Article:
When the Atlantic Club Casino Hotel shut its doors earlier this month, the kitchens and restaurants were shuttered, the gambling floor went quiet and the last guests all checked out. But one guest might return - and she hasn't heard the news. For almost 30 years - going back to when it was known as the Golden Nugget, Bally's Grand and the Hilton - a female peregrine falcon has made its nest and raised its young on the 23rd floor of the Atlantic City casino. And for almost all that time, zoologists have been stopping by to check in on the falcon mothers and to keep tabs on their chicks.
This year may even be one of the most important, with the possible arrival of a new female.
But what will happen now that the building is completely vacant and shuttered?
"Over the years - and I've been going there for so many years - I would make my way up (to the 23rd floor), and most of the time the jump door was locked," said Kathy Clark, a zoologist with the state Endangered and Nongame Species Program, which has worked with the nonprofit Conserve Wildlife Foundation of New Jersey to monitor and band the falcons. "Usually, I'd just call ahead to make sure it was open."
Atlantic Club staff would do more than just open doors. A falcon's nest was right outside the butler's kitchen, making it easy for staff to monitor when the mother would arrive in early spring and when her chicks hatched.
Head butler Mel Thompson, Clark said, was extremely helpful in observing the nest. He would even step out onto an open ledge to help keep away the concerned mother as the chicks were banded.
Clark said she hopes to work out details of access to the building with the new owners, Caesars Entertainment.
Caesars spokeswoman Katie Dougherty said she was reaching out to the state Department of Environmental Protection, which runs the Endangered and Nongame Species Program, about coordination. Dougherty added that Caesars, which purchased the building for about $15 million in December, does not officially take ownership until the end of January.
Clark said the birds have typically laid their eggs in April, "so we have a little bit of time. I told the folks at Caesars I'd like to get up there sometime in March."
Over the course of 26 years, Clark said, only two females have nested at the site.
The first one arrived in 1988 and returned every year until 2001. Another female arrived the next year and has nested there every year since.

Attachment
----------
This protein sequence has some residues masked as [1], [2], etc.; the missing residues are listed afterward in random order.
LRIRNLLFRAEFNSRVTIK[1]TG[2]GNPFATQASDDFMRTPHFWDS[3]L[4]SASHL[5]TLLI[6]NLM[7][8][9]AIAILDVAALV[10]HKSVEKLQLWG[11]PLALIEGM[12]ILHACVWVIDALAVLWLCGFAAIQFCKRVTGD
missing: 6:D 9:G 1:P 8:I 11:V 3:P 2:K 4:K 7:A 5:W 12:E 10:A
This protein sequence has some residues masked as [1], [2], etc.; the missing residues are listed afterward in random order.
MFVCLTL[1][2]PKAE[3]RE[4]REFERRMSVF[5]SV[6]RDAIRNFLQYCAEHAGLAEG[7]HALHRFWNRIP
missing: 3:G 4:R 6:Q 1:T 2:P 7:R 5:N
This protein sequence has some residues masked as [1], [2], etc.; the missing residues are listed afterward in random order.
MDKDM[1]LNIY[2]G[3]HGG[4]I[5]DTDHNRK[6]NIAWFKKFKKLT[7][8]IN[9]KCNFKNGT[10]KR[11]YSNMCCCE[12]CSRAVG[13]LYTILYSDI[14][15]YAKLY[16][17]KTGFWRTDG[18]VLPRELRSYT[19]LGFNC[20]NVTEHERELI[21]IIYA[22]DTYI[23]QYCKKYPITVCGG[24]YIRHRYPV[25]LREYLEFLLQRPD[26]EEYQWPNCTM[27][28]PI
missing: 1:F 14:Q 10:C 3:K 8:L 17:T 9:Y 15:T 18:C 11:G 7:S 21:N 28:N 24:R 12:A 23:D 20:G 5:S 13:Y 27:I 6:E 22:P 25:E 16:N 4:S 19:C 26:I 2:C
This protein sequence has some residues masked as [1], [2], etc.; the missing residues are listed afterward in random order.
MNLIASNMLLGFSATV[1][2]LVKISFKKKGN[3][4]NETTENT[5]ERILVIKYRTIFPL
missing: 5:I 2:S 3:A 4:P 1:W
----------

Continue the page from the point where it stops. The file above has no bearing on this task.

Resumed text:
"For all these years, it's kind of unusual having the birds live so long," she said. "It remains to be seen if the bird that nests this year is the same bird from 2002. It's pushing its successful lifespan."
If there is a new female, Clark said, the hope is that she will pick out one of the two "nesting trays" on either side of the 23rd floor.
"They're helpful in guiding the choice," Clark said. "Once the new bird shows up and is scoping out a new place on the ledge, we don't want her to nest just anywhere."
The tray used the most was the one just outside the butler's kitchen, at the side of the building overlooking the city, which was the easiest for the staff to monitor.
When chicks are about 4 weeks old and it came time for banding, Clark would bring the chicks into the penthouse suite to manually place bands on their legs.
One band would have a tiny number for tracking, and the other would be a distinctive color so it could be spotted at a distance - a necessary measure for a bird that will never come back after leaving its nest.
Banded birds usually leave after a few months and have been seen as far south as the Carolinas. But in the end, Clark said, they usually return to New Jersey. One banded bird was spotted in the Meadowlands, then in Brigantine shortly afterward.
In total, 54 chicks have been counted since the nesting began - including a record hatching of four in 2012. But 2013 was a dry spell.
"Last year, because of the age of the adult female, she actually didn't lay eggs," Clark said. "That's what happens when you get to the end of a lifespan. But she's still a ferocious bird, keeping out all competition."
But if it's finally the year for a new bird, "It's kind of fitting, since the hotel was sold, that we see a new female there. But that's yet to be seen," she said.
Of course, a new female moving in is not like a courtly passing of the baton.
"It's going to be a lot more violent than that," Clark said. "There's probably going to be a fight for that territory. Nesting areas are limited, and they try to nest on tall structures. It's prime real estate, so there's going to be battles. That's basically how nature works."
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Monitoring of peregrine falcons is a joint initiative of the state Endangered and Nongame Species Program and the nonprofit Conserve Wildlife Foundation of New Jersey.
For more information or to donate, visit www.conservewildlifenj.org.
For information on state endangered species, visit www.njfishandwildlife.com.